One of the most difficult things as an entrepreneur is transitioning from a single person with an idea to a team of colleagues with a shared creative vision. Today I’d like to to reflect on that journey and the contributions of one amazing individual: Chris Neu.



What is intrapreneurship? Where did the term come from? How is intrapreneurship different, and sometimes more difficult than entrepreneurship? Read this post from TC108’s facilitators, Joe Agoada and Jennifer Estevez, to learn more.



Is it possible to be an entrepreneur AND work for a large organization? Intrapreneurship, defined as entrepreneurial behavior within an established bureaucratic organization, is offering new graduates, young professionals and those working in the international development field a new way to drive innovation and increase social returns on investment in their work.



The end of the year is now upon us. We just wanted to thank you from the bottom of our hearts and the top of our DC nerd attic for making 2012 our best one yet. Specifically, thanks to your course feedback, content contributions, happy hour attendance, and tuition dollars, we’ve trained over 1,400 participants in 70 countries in how to better use technology for social change.



This month we introduced a new online class on Technology, Innovation and Social Entrepreneurship in partnership with Roshan Paul, cofounder of the Amani Institute and senior staff member at Ashoka. The class has already attracted much interest from 30 students in 10 countries, including speakers from Groupshot.org, Shift.org, Digital Green, and Architects of the Future.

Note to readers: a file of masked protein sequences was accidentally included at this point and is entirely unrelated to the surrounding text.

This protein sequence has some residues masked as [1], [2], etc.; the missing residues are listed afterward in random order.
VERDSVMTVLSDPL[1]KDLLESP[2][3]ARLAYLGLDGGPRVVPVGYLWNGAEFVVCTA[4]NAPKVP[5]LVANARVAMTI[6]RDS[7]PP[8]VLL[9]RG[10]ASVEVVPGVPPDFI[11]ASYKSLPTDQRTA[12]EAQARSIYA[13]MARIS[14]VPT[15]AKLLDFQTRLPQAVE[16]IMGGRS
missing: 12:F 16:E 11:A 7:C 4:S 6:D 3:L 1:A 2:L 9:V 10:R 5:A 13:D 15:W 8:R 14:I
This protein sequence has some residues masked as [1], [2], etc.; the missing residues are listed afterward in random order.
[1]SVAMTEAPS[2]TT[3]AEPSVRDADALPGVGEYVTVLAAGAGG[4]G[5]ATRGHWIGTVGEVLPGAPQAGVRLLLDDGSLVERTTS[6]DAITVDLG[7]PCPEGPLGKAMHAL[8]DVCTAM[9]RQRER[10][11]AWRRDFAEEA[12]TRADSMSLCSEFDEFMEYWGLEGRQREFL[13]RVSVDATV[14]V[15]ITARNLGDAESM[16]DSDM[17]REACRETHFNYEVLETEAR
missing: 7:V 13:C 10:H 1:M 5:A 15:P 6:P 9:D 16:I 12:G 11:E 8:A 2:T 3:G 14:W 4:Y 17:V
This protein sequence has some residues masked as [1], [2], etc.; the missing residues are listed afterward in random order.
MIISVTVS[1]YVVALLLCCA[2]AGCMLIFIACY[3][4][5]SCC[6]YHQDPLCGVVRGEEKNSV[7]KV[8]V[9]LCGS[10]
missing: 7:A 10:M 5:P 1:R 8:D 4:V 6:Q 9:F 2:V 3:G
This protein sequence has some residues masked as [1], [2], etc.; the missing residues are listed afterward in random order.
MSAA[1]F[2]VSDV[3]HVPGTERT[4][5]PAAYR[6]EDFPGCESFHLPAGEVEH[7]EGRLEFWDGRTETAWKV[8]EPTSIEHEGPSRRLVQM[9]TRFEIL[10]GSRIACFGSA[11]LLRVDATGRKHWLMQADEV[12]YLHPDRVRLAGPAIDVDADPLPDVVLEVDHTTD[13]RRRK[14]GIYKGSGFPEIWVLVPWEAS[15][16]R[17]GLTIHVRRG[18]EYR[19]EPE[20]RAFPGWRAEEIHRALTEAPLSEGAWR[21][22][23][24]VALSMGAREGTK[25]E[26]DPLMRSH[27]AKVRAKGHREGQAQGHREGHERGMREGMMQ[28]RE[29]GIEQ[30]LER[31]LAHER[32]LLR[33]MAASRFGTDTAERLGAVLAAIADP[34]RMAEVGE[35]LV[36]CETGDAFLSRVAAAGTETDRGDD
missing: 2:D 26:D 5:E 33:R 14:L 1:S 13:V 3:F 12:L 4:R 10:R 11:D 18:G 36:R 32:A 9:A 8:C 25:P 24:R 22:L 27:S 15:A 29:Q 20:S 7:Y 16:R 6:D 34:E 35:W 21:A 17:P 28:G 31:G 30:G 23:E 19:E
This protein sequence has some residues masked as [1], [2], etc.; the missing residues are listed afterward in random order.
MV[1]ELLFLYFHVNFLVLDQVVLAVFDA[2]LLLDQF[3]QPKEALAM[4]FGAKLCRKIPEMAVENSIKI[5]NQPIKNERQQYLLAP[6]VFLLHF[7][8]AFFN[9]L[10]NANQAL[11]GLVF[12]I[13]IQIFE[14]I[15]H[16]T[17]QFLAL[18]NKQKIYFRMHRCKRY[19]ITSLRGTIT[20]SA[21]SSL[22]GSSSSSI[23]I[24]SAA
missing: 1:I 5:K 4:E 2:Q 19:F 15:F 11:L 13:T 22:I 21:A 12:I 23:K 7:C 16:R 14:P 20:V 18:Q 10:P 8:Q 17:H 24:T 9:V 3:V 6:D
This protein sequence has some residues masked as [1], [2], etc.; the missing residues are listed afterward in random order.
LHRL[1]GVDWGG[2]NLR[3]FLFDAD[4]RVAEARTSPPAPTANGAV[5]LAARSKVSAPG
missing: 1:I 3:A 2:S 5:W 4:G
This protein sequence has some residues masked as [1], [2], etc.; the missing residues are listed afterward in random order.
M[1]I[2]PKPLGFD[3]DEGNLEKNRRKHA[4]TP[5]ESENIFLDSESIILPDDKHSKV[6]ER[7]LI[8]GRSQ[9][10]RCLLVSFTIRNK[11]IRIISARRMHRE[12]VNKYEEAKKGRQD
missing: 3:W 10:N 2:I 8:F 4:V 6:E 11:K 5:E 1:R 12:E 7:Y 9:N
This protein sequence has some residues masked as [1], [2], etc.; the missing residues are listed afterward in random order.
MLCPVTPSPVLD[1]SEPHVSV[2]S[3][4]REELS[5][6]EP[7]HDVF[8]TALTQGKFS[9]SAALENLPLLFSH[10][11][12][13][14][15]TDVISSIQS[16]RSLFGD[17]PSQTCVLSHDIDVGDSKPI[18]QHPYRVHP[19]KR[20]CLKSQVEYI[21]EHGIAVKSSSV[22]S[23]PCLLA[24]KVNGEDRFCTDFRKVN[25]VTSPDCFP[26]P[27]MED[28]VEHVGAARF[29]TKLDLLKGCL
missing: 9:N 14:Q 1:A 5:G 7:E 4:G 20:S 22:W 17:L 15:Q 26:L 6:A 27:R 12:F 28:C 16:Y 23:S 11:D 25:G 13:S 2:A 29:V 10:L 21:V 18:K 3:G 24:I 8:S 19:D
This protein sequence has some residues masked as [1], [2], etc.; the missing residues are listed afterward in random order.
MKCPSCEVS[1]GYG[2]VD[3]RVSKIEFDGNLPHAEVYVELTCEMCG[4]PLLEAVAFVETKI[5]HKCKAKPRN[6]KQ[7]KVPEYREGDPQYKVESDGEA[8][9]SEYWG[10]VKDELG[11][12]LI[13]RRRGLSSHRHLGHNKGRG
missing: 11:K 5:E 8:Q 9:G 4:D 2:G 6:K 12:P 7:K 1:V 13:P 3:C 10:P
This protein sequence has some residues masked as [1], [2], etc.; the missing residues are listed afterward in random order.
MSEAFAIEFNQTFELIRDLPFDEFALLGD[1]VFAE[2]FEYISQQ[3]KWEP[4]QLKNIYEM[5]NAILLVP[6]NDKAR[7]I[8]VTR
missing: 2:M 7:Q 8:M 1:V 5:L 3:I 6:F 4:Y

Are you already enrolled in our Technology, Innovation, and Social Entrepreneurship course and interested in mobile phone applications for the developing world? Do you want to deeply examine organizations and social entrepreneurs that have disrupted the mobile phones for good sector?

We are offering our TC105: Mobiles for International Development course that starts Monday for $195.00 (more than 60% off) to …



The current picture of Haiti is complex: millions of people are still displaced, billions of dollars in promised aid have yet to arrive, and there is still an extreme lack of infrastructure. However, there are thousands of NGOs working around the country, and some of the most promising work is being done in communications and connectivity.